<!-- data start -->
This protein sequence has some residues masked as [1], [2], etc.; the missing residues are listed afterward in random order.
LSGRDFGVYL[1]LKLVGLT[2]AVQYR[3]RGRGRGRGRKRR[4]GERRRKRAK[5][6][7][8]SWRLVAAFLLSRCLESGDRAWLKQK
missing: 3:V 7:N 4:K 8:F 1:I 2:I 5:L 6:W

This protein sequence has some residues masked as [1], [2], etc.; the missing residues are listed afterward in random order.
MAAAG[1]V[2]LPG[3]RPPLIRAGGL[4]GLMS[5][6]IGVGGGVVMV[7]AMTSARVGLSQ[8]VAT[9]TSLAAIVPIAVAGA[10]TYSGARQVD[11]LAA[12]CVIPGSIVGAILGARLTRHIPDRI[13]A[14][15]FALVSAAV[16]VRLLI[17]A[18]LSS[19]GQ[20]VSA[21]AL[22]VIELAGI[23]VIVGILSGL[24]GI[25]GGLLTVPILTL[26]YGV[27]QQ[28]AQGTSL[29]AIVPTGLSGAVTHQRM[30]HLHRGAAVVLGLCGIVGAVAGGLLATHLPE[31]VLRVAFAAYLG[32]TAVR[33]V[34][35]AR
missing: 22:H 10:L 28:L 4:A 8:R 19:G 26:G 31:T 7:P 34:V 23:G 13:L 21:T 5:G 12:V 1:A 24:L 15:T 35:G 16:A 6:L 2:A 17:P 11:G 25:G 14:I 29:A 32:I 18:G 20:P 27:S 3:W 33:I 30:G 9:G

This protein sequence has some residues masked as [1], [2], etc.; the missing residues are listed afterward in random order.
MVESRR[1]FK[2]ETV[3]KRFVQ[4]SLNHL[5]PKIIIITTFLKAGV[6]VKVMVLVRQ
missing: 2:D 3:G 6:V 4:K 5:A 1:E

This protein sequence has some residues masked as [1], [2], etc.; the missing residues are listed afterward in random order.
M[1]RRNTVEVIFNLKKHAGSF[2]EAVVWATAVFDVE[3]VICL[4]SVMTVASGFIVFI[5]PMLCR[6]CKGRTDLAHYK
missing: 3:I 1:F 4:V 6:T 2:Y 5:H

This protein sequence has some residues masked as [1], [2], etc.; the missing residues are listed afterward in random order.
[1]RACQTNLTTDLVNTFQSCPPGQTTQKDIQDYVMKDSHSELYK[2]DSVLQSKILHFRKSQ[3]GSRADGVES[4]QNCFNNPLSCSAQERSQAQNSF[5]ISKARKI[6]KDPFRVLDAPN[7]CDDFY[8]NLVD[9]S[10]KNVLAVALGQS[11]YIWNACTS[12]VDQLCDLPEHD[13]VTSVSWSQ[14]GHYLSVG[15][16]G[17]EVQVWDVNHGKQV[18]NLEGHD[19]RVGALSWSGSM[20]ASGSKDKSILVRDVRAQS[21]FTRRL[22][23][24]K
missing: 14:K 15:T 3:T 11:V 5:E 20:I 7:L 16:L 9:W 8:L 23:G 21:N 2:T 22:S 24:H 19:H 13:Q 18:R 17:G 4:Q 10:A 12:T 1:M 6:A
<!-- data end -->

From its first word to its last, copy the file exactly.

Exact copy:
This protein sequence has some residues masked as [1], [2], etc.; the missing residues are listed afterward in random order.
LSGRDFGVYL[1]LKLVGLT[2]AVQYR[3]RGRGRGRGRKRR[4]GERRRKRAK[5][6][7][8]SWRLVAAFLLSRCLESGDRAWLKQK
missing: 3:V 7:N 4:K 8:F 1:I 2:I 5:L 6:W

This protein sequence has some residues masked as [1], [2], etc.; the missing residues are listed afterward in random order.
MAAAG[1]V[2]LPG[3]RPPLIRAGGL[4]GLMS[5][6]IGVGGGVVMV[7]AMTSARVGLSQ[8]VAT[9]TSLAAIVPIAVAGA[10]TYSGARQVD[11]LAA[12]CVIPGSIVGAILGARLTRHIPDRI[13]A[14][15]FALVSAAV[16]VRLLI[17]A[18]LSS[19]GQ[20]VSA[21]AL[22]VIELAGI[23]VIVGILSGL[24]GI[25]GGLLTVPILTL[26]YGV[27]QQ[28]AQGTSL[29]AIVPTGLSGAVTHQRM[30]HLHRGAAVVLGLCGIVGAVAGGLLATHLPE[31]VLRVAFAAYLG[32]TAVR[33]V[34][35]AR
missing: 22:H 10:L 28:L 4:A 8:R 19:G 26:G 31:T 7:P 34:V 23:G 13:L 21:T 5:G 12:V 1:A 24:L 15:T 35:G 16:A 6:L 2:A 17:P 11:G 25:G 14:I 29:A 32:I 18:G 20:P 27:S 3:W 33:I 30:G 9:G

This protein sequence has some residues masked as [1], [2], etc.; the missing residues are listed afterward in random order.
MVESRR[1]FK[2]ETV[3]KRFVQ[4]SLNHL[5]PKIIIITTFLKAGV[6]VKVMVLVRQ
missing: 2:D 3:G 6:V 4:K 5:A 1:E

This protein sequence has some residues masked as [1], [2], etc.; the missing residues are listed afterward in random order.
M[1]RRNTVEVIFNLKKHAGSF[2]EAVVWATAVFDVE[3]VICL[4]SVMTVASGFIVFI[5]PMLCR[6]CKGRTDLAHYK
missing: 3:I 1:F 4:V 6:T 2:Y 5:H

This protein sequence has some residues masked as [1], [2], etc.; the missing residues are listed afterward in random order.
[1]RACQTNLTTDLVNTFQSCPPGQTTQKDIQDYVMKDSHSELYK[2]DSVLQSKILHFRKSQ[3]GSRADGVES[4]QNCFNNPLSCSAQERSQAQNSF[5]ISKARKI[6]KDPFRVLDAPN[7]CDDFY[8]NLVD[9]S[10]KNVLAVALGQS[11]YIWNACTS[12]VDQLCDLPEHD[13]VTSVSWSQ[14]GHYLSVG[15][16]G[17]EVQVWDVNHGKQV[18]NLEGHD[19]RVGALSWSGSM[20]ASGSKDKSILVRDVRAQS[21]FTRRL[22][23][24]K
missing: 14:K 15:T 3:T 11:V 5:E 20:I 7:L 16:L 9:W 8:L 23:G 21:N 2:T 22:S 24:H 19:H 13:Q 18:R 17:G 4:Q 10:A 12:T 1:M 6:A